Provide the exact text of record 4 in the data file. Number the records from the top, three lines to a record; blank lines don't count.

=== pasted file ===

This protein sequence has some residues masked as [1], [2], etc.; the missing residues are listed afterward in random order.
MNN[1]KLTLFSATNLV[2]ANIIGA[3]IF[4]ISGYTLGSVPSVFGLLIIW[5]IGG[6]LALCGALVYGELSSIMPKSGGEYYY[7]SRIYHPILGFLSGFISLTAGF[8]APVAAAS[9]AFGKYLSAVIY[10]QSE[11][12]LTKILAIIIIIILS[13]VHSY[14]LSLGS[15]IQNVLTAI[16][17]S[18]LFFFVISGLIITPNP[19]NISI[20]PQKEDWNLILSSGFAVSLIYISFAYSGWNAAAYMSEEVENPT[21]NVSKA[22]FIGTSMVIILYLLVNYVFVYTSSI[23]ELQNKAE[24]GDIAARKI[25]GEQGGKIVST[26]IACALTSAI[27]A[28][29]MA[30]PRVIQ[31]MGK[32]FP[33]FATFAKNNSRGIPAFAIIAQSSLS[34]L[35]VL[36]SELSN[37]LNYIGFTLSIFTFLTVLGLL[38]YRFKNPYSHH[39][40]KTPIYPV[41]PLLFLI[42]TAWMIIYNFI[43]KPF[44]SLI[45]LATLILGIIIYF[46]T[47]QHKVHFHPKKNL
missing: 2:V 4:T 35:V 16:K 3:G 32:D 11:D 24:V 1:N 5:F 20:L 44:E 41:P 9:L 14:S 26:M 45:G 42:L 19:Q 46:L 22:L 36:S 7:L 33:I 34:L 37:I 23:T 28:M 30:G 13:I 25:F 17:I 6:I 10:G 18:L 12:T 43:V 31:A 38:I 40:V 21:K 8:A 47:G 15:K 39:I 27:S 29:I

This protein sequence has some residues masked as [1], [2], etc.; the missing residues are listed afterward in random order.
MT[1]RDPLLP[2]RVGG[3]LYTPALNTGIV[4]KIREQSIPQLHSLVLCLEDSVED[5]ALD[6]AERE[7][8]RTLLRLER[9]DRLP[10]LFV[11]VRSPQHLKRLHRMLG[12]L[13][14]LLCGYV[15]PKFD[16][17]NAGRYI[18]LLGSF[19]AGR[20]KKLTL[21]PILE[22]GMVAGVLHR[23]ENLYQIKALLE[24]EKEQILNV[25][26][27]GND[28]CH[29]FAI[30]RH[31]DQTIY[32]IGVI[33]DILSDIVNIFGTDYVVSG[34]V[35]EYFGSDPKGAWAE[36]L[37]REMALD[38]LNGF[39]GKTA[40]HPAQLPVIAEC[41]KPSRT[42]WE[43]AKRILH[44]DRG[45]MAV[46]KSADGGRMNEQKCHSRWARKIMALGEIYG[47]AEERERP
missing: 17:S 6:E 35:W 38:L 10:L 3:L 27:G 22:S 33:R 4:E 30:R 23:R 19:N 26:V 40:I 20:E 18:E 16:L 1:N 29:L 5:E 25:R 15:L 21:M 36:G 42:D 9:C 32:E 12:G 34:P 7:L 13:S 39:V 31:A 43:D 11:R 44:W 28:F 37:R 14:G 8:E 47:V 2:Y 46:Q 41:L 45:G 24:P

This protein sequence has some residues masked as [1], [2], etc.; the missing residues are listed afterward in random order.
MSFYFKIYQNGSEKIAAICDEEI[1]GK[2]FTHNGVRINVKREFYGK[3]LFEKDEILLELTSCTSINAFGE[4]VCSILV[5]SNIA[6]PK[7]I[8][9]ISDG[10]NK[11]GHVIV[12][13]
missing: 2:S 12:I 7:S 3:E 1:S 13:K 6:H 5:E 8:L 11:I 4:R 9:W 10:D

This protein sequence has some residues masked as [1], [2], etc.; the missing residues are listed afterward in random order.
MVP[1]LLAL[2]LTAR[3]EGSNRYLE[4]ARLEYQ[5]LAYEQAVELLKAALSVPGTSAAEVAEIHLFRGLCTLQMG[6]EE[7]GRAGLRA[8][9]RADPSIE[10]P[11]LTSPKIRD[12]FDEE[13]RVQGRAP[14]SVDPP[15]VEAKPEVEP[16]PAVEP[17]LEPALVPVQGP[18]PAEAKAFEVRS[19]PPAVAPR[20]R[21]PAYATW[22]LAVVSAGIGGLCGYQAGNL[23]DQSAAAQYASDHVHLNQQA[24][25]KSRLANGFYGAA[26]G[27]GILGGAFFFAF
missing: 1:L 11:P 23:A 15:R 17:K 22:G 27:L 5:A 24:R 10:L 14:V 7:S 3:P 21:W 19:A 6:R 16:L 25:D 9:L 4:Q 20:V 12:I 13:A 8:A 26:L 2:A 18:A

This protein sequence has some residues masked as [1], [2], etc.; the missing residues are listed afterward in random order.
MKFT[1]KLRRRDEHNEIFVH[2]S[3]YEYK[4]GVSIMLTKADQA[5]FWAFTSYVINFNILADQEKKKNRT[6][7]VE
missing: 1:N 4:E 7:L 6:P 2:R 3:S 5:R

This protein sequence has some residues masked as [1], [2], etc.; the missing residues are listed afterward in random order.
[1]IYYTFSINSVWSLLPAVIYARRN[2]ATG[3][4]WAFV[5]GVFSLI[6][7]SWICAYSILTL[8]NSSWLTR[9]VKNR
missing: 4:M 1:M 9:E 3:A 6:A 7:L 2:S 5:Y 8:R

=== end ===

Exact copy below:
This protein sequence has some residues masked as [1], [2], etc.; the missing residues are listed afterward in random order.
MVP[1]LLAL[2]LTAR[3]EGSNRYLE[4]ARLEYQ[5]LAYEQAVELLKAALSVPGTSAAEVAEIHLFRGLCTLQMG[6]EE[7]GRAGLRA[8][9]RADPSIE[10]P[11]LTSPKIRD[12]FDEE[13]RVQGRAP[14]SVDPP[15]VEAKPEVEP[16]PAVEP[17]LEPALVPVQGP[18]PAEAKAFEVRS[19]PPAVAPR[20]R[21]PAYATW[22]LAVVSAGIGGLCGYQAGNL[23]DQSAAAQYASDHVHLNQQA[24][25]KSRLANGFYGAA[26]G[27]GILGGAFFFAF
missing: 1:L 11:P 23:A 15:R 17:K 22:G 27:L 5:A 24:R 10:L 14:V 7:S 3:P 21:W 19:A 6:R 16:L 25:D 9:L 4:Q 20:V 12:I 13:A 8:A 26:L 2:A 18:A